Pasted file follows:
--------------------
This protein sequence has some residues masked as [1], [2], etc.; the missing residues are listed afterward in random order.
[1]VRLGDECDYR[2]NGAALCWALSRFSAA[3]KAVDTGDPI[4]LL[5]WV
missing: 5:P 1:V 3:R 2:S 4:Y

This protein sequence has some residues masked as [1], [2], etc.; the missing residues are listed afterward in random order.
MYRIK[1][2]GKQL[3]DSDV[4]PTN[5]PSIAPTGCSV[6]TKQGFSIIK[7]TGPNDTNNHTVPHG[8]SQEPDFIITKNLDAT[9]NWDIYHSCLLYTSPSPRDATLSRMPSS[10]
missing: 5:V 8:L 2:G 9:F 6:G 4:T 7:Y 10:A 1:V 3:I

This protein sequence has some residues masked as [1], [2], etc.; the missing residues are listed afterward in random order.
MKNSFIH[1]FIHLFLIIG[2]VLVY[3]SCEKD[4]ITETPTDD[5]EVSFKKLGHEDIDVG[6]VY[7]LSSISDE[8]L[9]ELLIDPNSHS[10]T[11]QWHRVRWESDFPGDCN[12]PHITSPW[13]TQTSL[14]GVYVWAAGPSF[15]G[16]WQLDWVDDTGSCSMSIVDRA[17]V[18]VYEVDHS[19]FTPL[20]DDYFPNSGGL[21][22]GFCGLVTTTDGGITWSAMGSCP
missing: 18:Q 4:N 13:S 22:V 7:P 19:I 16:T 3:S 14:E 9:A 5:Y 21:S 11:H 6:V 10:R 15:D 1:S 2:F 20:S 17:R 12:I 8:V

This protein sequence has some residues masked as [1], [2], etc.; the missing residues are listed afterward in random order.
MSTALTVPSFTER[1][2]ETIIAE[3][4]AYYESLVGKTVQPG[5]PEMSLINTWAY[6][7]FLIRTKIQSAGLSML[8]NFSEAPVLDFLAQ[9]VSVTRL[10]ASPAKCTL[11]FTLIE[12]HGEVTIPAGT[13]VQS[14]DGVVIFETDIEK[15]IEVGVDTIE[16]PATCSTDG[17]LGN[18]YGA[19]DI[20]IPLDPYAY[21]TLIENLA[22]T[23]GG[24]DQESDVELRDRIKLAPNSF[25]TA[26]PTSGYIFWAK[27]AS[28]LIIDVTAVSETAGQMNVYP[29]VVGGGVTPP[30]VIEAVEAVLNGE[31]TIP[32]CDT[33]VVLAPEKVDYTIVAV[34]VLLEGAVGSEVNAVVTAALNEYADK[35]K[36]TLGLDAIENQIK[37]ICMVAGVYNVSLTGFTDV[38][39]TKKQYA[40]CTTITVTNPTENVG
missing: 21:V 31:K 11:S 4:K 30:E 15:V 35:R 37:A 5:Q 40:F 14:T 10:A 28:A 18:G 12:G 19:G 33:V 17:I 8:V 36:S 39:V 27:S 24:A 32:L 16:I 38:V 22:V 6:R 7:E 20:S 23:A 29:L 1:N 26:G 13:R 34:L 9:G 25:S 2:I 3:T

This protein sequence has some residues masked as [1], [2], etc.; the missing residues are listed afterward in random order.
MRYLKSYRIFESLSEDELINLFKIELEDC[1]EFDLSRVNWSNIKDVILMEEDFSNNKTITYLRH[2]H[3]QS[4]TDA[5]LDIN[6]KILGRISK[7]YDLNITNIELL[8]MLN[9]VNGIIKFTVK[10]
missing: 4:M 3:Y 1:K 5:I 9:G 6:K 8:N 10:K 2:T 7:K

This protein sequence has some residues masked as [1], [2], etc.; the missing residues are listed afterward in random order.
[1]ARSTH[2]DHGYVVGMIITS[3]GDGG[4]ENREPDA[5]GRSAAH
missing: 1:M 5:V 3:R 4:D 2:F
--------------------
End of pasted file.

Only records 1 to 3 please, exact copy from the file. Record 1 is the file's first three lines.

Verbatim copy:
This protein sequence has some residues masked as [1], [2], etc.; the missing residues are listed afterward in random order.
[1]VRLGDECDYR[2]NGAALCWALSRFSAA[3]KAVDTGDPI[4]LL[5]WV
missing: 5:P 1:V 3:R 2:S 4:Y

This protein sequence has some residues masked as [1], [2], etc.; the missing residues are listed afterward in random order.
MYRIK[1][2]GKQL[3]DSDV[4]PTN[5]PSIAPTGCSV[6]TKQGFSIIK[7]TGPNDTNNHTVPHG[8]SQEPDFIITKNLDAT[9]NWDIYHSCLLYTSPSPRDATLSRMPSS[10]
missing: 5:V 8:L 2:G 9:F 6:G 4:T 7:Y 10:A 1:V 3:I

This protein sequence has some residues masked as [1], [2], etc.; the missing residues are listed afterward in random order.
MKNSFIH[1]FIHLFLIIG[2]VLVY[3]SCEKD[4]ITETPTDD[5]EVSFKKLGHEDIDVG[6]VY[7]LSSISDE[8]L[9]ELLIDPNSHS[10]T[11]QWHRVRWESDFPGDCN[12]PHITSPW[13]TQTSL[14]GVYVWAAGPSF[15]G[16]WQLDWVDDTGSCSMSIVDRA[17]V[18]VYEVDHS[19]FTPL[20]DDYFPNSGGL[21][22]GFCGLVTTTDGGITWSAMGSCP
missing: 18:Q 4:N 13:S 22:V 7:P 19:I 16:T 3:S 14:E 9:A 5:Y 21:S 11:H 6:V 10:R 15:D 1:S 2:F 20:S 17:R 12:I 8:V